Midwest Management is a company that advertises management positions in the want ads of local papers and draws young, naive kids (and, surprisingly, some adults) into their pyramid scheme of perfume selling.
I was out of a job at the age of 20 and desperate for a quick fix to pay my bills and keep my head above water. The ad I saw seemed too good to be true, but I wouldn't admit that to myself because I was in need of money. The ad read something like "Have fun while you work/ Guaranteed $500/wk to start/ Positive, upbeat attitudes only!!!"
I became suspicious when I called the number in the ad and the man I spoke to wanted to see me for an "interview" within the next four hours. Upon arriving at Midwest Management, I saw that there were at least 30 people milling around this office and interviews were conducted in groups of 3. We were told that this was because this was the "biggest response" they'd had to their ad and our group looked to be the "most promising."
Once at home, I received a nearly immediate phone call for a second interview, which was basically the same process except that we were told that we were exceptional for having made it this far. I remember thinking that they hadn't even seen my resume or spoken to me one-on-one and already they knew I was what they were looking for? They offered me a position the next day and I started with a group of 15 to 20 other people. I only lasted 3 days.
Day 1 consisted of the manager of the office explaining that Midwest Management was part of Scentura Creations, which made "renditions" of designer perfumes and dominated something like 75% of perfume sales in the US and Europe. Then he proceeded to brag for 3 hours about his lavish lifestyle, and the lavish lifestyles of other office managers within the company. Then some weary kids who were apparently in training talked enthusiastically about what great opportunities lie ahead. Then they sent us home with order forms to "practice" selling to our parents. "After all, how can you manage an office if you can't even do the basics of what your employees will be doing?" said the manager.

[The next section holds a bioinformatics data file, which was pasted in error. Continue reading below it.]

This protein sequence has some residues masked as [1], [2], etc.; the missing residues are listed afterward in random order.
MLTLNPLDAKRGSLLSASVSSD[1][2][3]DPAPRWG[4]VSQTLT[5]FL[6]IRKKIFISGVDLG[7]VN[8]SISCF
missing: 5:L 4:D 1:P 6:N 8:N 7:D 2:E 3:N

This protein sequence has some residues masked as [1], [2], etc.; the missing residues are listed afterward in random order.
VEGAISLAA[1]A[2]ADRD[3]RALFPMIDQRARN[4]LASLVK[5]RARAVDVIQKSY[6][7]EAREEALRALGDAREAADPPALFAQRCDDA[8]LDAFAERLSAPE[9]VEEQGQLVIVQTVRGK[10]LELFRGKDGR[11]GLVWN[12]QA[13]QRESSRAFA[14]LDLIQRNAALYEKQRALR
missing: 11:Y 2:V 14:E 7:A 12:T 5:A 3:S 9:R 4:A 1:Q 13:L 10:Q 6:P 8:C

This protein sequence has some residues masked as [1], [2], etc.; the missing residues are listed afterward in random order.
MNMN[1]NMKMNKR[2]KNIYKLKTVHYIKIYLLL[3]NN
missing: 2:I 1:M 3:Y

Day 2 was spent memorizing the perfumes. For some reason the perfume names weren't printed on the boxes so we had to memorize the color schemes. There was tremendous pressure to memorize these quickly, even though we were being told that it was not our responsibility to sell the perfume, only to manage the offices out of which the perfume would be sold. Regardless, the manager said that the owner of the company (whose mansions and yachts were covering the walls in collages) had called and said that whoever memorizes all the perfumes first gets $500. This seemed so silly to me, but everyone else seemed to be taking it really seriously. Someone ended up being promised $500, but who knows if he was paid.
Day 3 was the day I got out. I was partnered up with a girl who'd been selling perfume for the company for 6 months and she spent the car ride to our "merchandising area" telling me that pretty soon the company was paying for her to move to Orlando where she could manage her own business and get rich and how fulfilling this job was. She took me to a strip mall where we went door to door attempting to sell this crappy knock-off perfume. By the time we got to the third business I realized that all of the owners of the businesses in the strip mall had told us to leave as soon as we entered. Obviously, she'd been peddling her wares here to the chagrin of the legit business owners for some time. I told her to please take me back to the office because I didn't think this was for me.
The car ride to the office was silent and when we got to the manager she told him I had "flaked," a popular derogatory term for everyone smart enough to get out of this scam ASAP. He attempted to talk me out of it, but when he saw that I knew that they were jerking these people around he went for another tactic. "I'm sorry you're not willing to work hard to get to the top" was just one cheap shot he laid on me, but I just took it, knowing that deep down in his heart he knew that I was on to him.
Since that day I've had no contact with the company but everything I've read here inspired me to tell my story. Midwest Management in Homewood, IL. is NOT a legitimate business. In fact, some of the same kids that were telling me they'd be getting offices "any day now" were hawking perfume at my new job over six months later. IT'S A SCAM AND THE QUICKER YOU GET OUT THE BETTER OFF YOU'LL BE!!!
I'd be interested to know of people in the Homewood area who got sucked into this and how you're doing for yourselves today. Are there still people from your training group that are there? How do we let them know that this is a scam? Or is it just another life lesson they'll have to learn. I think about those poor kids all the time, and if filing this report is the extent of what I can do to help them realize the truth, then I'm glad I did it.
South Elgin, Illinois
U.S.A. Click here to read other Rip Off Reports on Scentura Creations